Airthings Masters SF: Advantage Radjabov, Aronian

by Carlos Alberto Colodro

12/31/2020 – Levon Aronian and Teimour Radjabov kicked off the Airthings Masters semi-finals with mini-match wins over Maxime Vachier-Lagrave and Daniil Dubov respectively. They both reached the fourth game ahead of the scoreboard and saw their opponents outdo in must-see situations. | Photo: FIDE







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Trapped Knights

Levon Aronian has lost only one game so far in the Airthings Masters – he was beaten by David Anton in the last round of the preliminary stage, despite having already secured a knockout spot. He clinched a convincing victory over online blitz specialist Hikaru Nakamura in the quarter-finals and now tops the scoreboard in the semi-finals against Maxime Vachier-Lagrave, another quick play expert.

If the Armenian continues his race in good form on Friday, he will face either Teimour Radjabov or Daniil Dubov in the final of the second competition of the Champions Chess Tour. After knocking out Magnus Carlsen in a memorable game, Dubov must win on demand in the second mini-match against Radjabov, as the Azerbaijani kept a firm hand to secure a 3: 1 victory in the first ‘set’ of the semi-final.

With an extraordinary year drawing to a close, we join with Radjabov in wishing all of our readers a Happy New Year. Lucky for us chess fans, from day one of 2021 we’ll see four of the world’s best players show what they’re capable of in an event we couldn’t have predicted exactly one year ago!

Masters Airthings

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Aronian 3: 1 Vachier-Lagrave

On more than one occasion, Aronian has said that the Berlin defense offers plenty of fighting opportunities if the players are ready to enter uncharted territory, and he has shown that to be the case in his two games with Black. Thursday.

In the first meeting of the day, the Armenian emerged victorious after the opening and saw his opponent voluntarily place his knight on the rim on move 27:

The engines consider Vachier-Lagrave 27.Nxa7 be the best move in position, but it’s never easy for a human to play with a piece so far from the action and with almost no mobility – Black played 27 … c6 immediately, taking all of the knight’s relief boxes.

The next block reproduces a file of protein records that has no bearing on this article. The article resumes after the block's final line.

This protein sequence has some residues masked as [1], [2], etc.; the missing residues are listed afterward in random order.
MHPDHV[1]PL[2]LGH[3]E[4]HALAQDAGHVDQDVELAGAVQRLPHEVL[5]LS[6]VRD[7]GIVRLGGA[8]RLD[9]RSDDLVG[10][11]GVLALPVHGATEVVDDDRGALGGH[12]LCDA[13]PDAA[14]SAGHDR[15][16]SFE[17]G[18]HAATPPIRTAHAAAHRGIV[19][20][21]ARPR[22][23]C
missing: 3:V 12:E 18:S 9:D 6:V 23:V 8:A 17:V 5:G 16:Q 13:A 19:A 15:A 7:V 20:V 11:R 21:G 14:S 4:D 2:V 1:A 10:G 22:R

Aronian was in the driver’s seat, and he slowly increased the pressure – as is done in those queenless positions – transferring his king to Queenside to capture the hapless knight:

33 … Kb7 and White soon gave up his knight for the c6 pawn. Vachier-Lagrave stubbornly defended until stroke 67, but to no avail – Aronian did not weaken in the final technical phase.

A draw in Game 2 was followed by another Berlin. This time, it’s Aronian who had a knight stuck on the edge of the board:

Black’s knight was still sitting on h4 since move 22, and White was finally able to attack him in the position shown with 37 Kg3. Unlike MVL’s Knight in the first game, however, Black can save his coin here with 37 … g5. Aronian had defended a difficult position, and he continued to do so until move 46, when a triple repeat meant the Armenian would enter the last quick game of the day needing only a draw to win. the and.

In the last game of the day, Vachier-Lagrave tried but couldn’t do anything with the black pieces. The Frenchman now needs a win to force a blitz tiebreaker on Day 2 of the semi-finals.

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Radjabov 3: 1 Dubov

As mentioned by Peter Leko during the comments webcast, Radjabov is a player capable of both playing solid chess and showing great tactical strength when needed. Leko explained that the Azerbaijani learned this as a young prodigy, when he played tight openings against Kasparov or Kramnik and was duly punished with “ correct ” strategic play once he committed the slightest fault.

This ability served him well against the always dangerous Dubov in the opening set of their semi-final clash. In Game 3, Radjabov gained a strategic advantage from the opener, to which his opponent reacted appropriately, defending his weaknesses until he started what appeared to be a savable endgame. The Azerbaijani continued to press, however, until an imprecision from Dubov allowed him to grab a pawn:

The gear is uniform, but White’s knight is ready to attack Black’s weak pawns on the king’s side with Dubov’s king away from the action. A hit like 70 … Rb2 would have maintained the tension, while the engagement 70 … f6 leads to 71.Rd2 Be5 (71 … Rb4 was better) 72.Nxf6:

Radjabov needed ten more strokes to convert this position into his first semi-final victory.

In an unavoidable situation, Dubov tried to complicate things with a Sicilian, but it was Radjabov who took the upper hand in the middle of the match. The Azerbaijani claimed another victory after 53 strokes.

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